Some of it is general supply issues, like getting individual parts required to make the tests, but more and more Aspinall said she’s hearing that companies are seeing breakdowns in their shipping process because so many people are out with COVID.

And as more testing companies are authorized by the Food and Drug Administration, there’s more competition for the shipping companies that help get these tests out.

But for Biden’s plan, the government will use the U.S. Post Office to get tests out -- hopefully bypassing distribution issues that testing companies face when they have to figure it out for themselves by using a massive government institution that successfully delivered over 13 billion pieces of mail and packages for the holidays with an average delivery time of less than 3 days.

Mark Dimondstein, the president of the American Postal Workers Union, said Thursday that the Postal Service will retain up to 7,000 seasonal workers at 43 sites across the country to help package and label the tests, “and then from there, it will go into the regular mail stream,” a process that typically takes 2-5 days.

“This is absolutely feasible … as fast as the orders come in, the Postal Service should be able to handle it,” Dimondstein said. “Of course, the Biden administration needs to do its part for us to be able to do our part.”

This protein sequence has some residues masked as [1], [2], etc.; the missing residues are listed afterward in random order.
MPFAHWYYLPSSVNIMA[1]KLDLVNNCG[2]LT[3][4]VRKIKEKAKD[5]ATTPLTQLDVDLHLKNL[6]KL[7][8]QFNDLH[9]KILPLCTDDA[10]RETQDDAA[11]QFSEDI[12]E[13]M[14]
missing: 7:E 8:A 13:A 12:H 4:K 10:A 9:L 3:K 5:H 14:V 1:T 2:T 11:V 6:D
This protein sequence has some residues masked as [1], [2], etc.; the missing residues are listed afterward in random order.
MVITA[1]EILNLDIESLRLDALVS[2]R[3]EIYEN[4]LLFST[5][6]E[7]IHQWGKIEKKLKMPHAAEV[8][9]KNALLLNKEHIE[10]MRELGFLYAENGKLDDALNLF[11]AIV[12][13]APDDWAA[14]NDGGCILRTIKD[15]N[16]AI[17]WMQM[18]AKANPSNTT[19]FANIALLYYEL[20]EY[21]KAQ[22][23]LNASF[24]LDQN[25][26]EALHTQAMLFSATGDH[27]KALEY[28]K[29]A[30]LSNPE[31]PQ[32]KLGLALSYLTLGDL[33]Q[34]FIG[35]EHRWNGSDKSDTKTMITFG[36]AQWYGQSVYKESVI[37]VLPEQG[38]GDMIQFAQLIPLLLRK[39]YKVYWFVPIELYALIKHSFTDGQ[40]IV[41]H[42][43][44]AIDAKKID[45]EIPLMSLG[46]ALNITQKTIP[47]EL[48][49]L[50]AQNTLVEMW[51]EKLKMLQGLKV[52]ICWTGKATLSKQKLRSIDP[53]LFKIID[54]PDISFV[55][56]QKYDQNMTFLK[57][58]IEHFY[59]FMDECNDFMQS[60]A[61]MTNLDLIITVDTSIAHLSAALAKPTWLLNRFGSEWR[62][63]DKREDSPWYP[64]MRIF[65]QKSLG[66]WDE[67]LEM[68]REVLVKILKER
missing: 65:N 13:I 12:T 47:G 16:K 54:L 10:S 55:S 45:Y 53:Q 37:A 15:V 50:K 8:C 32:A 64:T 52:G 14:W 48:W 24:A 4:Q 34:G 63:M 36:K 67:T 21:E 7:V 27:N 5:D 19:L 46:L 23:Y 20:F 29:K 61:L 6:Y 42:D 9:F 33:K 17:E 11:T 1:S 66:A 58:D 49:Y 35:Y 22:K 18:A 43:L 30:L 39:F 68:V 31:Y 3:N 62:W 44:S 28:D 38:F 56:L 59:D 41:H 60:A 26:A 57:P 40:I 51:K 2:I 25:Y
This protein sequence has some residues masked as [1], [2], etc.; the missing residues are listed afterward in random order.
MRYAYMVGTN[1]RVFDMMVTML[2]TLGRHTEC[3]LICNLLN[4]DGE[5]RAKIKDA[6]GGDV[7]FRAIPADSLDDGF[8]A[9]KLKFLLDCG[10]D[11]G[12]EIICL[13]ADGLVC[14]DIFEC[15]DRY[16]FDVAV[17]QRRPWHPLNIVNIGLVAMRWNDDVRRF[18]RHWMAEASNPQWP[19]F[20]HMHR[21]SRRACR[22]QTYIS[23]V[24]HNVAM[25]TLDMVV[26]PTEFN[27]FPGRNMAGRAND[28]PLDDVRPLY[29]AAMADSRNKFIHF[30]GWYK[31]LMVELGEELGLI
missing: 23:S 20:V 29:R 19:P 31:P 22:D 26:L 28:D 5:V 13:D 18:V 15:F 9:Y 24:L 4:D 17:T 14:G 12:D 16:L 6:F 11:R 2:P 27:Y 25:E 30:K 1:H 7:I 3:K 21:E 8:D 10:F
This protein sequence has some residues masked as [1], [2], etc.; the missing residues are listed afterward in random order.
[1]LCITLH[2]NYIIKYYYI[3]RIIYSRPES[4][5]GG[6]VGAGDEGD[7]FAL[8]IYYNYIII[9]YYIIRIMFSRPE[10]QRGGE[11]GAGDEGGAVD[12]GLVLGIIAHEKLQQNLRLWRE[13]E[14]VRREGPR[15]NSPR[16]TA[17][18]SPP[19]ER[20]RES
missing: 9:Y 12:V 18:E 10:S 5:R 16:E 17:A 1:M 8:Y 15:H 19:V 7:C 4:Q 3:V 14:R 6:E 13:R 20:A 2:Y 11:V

As for the testing companies, Biden’s latest plan shows a commitment to avoiding the mistakes revealed by omicron.

Fast action requires manufacturing capabilities that the U.S. wasn't prepared for, in part because of the unpredictability of the virus but also due to the country's vaccine-focused approach over the past year, which drove down demand for tests and left the country with fewer tests when it needed them most.

"It is important for the U.S. to maintain the testing manufacturing capacity and supply during periods of low demand so we can respond to future variants and surges," John Koval, a spokesperson for the at-home testing company Abbott, told ABC News last week.

"We're on the right path now, but we can't be complacent or think that testing won't play a critical role in our ability to gather safely," he said.

ABC News' Mark Abdelmalek contributed to this report.

Copyright © 2022, ABC Audio. All rights reserved.